LEE COUNTY, Fla. — The Lee Board of County Commissioners voted Tuesday to accept grant funds of $5 million from the Florida Department of Environmental Protection for Hurricane Ian and Nicole Emergency Recovery to place sand on Lee County beaches.
The State of Florida allocated $5 million for the beach and dune sand placement. It will help provide storm protection and recreational benefits along the publicly accessible and heavily used beaches eroded by Hurricane Ian.
Mike Haas, who visits the island for a week, once a month says he hopes that whatever help the city is getting, that it leads to a lasting solution, "Mangroves can get re-established and the native plants and such so that it can be a more permanent fix," Haas said as he fished off of the Blind Pass Bridge.
That bridge, leads residents from Captiva, onto Sanibel, and then onto the main line, as the main evacuation route.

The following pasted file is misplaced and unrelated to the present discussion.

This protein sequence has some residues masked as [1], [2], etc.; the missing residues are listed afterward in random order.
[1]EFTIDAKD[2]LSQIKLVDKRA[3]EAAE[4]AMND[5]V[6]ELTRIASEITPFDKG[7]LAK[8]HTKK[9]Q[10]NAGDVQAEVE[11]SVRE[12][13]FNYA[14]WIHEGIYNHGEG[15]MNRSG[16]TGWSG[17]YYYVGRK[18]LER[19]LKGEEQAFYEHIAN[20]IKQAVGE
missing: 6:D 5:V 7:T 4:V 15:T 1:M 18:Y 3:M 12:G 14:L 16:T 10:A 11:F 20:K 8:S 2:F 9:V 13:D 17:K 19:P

While Haas understands hurricanes come with the beach homes and the beach life, he’s hoping for a more lasting solution, to make sure the erosion on the South end of blind Pass, to make life on Sanibel, safer, "That’s what we always worry about, as the sand fills in, we worry this will fill in and it won’t be navigable anymore."
The project consists of trucking sand to beaches previously designated by the state as critically eroded and actively managed by Lee County to protect public infrastructure currently at risk from hurricane impacts.
Locations include Lovers Key and south of Blind Pass where the severely eroded beach threatens the Sanibel Captiva Road evacuation route.